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What a beautiful answer, NotHisFault! It has inspired me, as the caregiver, from 5 hrs away for my parents, I am NOT doing day to day, but am their POA and pay the bills, handle the finances, supervise Dad's care in a dementia unit and monitor my mom's needs, who is still home alone, at her request, even though she has early dementia herself. AND...have a husband here with possible early Parkinson's himself....having lots of hip and back pain and starting to have mobility issues. I am a Christian and I pray daily and rely on the belief that HE will not give me more than I can handle. I have my days when I am just not sure I am capable of having three to 'care' for all at the same time, should my husband really have Parkinson's and progresses too fast! My parents are 88y (Mom) and 91y (Dad) and I am the only child left. If I can hang on until summer, one of our two daughters will be back living in AZ again, so will be able to help, though she will be in Phoenix area, while I am 5 hours away from both Phoenix and Tucson, where my parents are living. I realize that the day will come when Mom needs caregivers with her in the home, in order to stay there. We had caregivers with Dad until he could no longer stay home. I never expected the last years of my parents lives to go this way....and can honestly say, I am not looking forward to what will be if my husband does have Parkinsons either, but all we can do is pray, stay close to GOD, take one day at a time and ask for help when we need it! And, as you say, those who are believers at least know what eternity provides!
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I grew up very, very religious, but rejected it at the age of 10. I eventually moved to an area of the country where faith is a prominent thing (think flyover country). And while there I found a rather agnostic/all religions sort of faith to be very helpful to maintaining my mental balance. I had to move away and begin caregiving in this new area where faith is not big. I have found my faith decreased as a result and the effect has been that the caregiving has gotten a lot harder. I wish so badly I could move my "patient" out to flyover country but she refuses and I don't have the heart to insist. So I'm withering away (mentally, spiritually, etc.). I wish people out here had the same way of bringing God into their everyday lives that they have in the Midwest. It makes it so much easier to cope!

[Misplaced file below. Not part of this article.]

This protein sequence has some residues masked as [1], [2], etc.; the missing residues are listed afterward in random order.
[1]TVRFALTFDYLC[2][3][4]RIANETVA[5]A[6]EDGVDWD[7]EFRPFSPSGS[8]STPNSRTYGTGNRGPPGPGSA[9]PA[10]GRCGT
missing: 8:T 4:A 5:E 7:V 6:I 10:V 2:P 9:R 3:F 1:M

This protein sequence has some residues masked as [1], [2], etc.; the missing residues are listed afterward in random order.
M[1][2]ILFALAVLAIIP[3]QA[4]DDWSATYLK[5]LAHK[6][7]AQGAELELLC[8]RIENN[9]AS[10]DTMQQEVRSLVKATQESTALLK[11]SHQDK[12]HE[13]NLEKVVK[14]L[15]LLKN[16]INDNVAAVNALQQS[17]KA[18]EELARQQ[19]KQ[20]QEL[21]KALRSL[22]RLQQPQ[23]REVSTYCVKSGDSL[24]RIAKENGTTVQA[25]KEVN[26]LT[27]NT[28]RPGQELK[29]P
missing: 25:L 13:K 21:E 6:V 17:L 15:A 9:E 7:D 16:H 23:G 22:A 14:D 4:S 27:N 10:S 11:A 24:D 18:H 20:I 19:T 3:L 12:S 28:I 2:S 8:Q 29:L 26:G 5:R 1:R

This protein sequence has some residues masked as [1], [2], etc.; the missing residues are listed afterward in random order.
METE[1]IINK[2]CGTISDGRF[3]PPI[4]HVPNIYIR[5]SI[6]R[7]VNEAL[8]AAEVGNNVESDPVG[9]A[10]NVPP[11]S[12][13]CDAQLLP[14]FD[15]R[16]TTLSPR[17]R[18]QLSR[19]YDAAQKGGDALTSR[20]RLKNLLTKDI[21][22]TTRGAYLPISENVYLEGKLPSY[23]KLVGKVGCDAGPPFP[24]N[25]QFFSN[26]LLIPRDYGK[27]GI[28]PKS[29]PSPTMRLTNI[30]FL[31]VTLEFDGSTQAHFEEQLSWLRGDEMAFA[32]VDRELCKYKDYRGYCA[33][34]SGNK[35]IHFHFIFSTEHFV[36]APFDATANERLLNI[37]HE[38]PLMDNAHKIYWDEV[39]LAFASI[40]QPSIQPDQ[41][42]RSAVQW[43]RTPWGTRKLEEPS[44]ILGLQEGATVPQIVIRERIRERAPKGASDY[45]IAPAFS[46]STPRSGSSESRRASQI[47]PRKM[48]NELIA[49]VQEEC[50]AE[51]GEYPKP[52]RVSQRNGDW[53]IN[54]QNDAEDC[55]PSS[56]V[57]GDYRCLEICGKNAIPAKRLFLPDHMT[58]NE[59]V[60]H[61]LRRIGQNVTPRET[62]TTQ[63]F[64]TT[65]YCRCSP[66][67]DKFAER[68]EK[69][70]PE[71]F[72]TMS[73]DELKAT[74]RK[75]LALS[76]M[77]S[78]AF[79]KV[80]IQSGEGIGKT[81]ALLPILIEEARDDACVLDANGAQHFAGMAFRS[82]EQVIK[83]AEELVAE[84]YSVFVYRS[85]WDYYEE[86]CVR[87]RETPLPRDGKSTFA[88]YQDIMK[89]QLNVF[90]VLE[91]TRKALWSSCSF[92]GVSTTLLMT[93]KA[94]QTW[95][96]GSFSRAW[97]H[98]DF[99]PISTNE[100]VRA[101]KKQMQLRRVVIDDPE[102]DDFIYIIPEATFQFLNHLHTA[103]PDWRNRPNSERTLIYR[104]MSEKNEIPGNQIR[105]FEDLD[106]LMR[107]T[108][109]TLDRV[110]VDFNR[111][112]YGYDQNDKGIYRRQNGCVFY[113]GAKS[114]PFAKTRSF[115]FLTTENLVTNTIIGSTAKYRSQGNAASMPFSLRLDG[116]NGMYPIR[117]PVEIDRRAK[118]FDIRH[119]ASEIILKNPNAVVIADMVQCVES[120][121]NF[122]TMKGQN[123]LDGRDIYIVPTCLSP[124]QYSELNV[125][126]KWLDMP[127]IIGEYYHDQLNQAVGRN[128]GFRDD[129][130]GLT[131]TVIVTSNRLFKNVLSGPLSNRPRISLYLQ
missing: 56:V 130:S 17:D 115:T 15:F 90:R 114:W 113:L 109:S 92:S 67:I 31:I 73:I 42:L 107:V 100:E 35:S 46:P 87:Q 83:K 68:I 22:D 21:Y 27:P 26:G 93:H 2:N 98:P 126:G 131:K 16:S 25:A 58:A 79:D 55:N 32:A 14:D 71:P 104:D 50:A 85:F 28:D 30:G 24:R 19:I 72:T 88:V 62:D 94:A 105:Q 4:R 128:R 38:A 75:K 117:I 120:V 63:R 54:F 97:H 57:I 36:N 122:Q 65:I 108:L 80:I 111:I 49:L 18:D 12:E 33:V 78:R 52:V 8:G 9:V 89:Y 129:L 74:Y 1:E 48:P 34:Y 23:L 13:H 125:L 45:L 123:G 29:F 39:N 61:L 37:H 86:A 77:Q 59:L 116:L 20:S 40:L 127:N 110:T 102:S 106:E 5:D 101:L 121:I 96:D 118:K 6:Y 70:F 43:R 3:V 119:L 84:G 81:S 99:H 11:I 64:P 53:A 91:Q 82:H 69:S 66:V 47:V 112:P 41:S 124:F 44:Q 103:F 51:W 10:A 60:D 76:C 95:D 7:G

Great topic. I'd love to hear what other people have to say.
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My faith is extremely important to me as the full-time caregiver of my husband, who has later stage Alzheimer's. Not only do my personal prayers help tremendously, but since I don't have family nearby, the members of my Church (LDS) call regularly and offer to give me respite. Their service gives me time to run errands, get my hair done, etc. when I need it. The most important thing that my faith provides is the true knowledge that once my husband and I pass, we will be together again in the hereafter and he will be whole again and no longer have this horrible, unforgiving disease.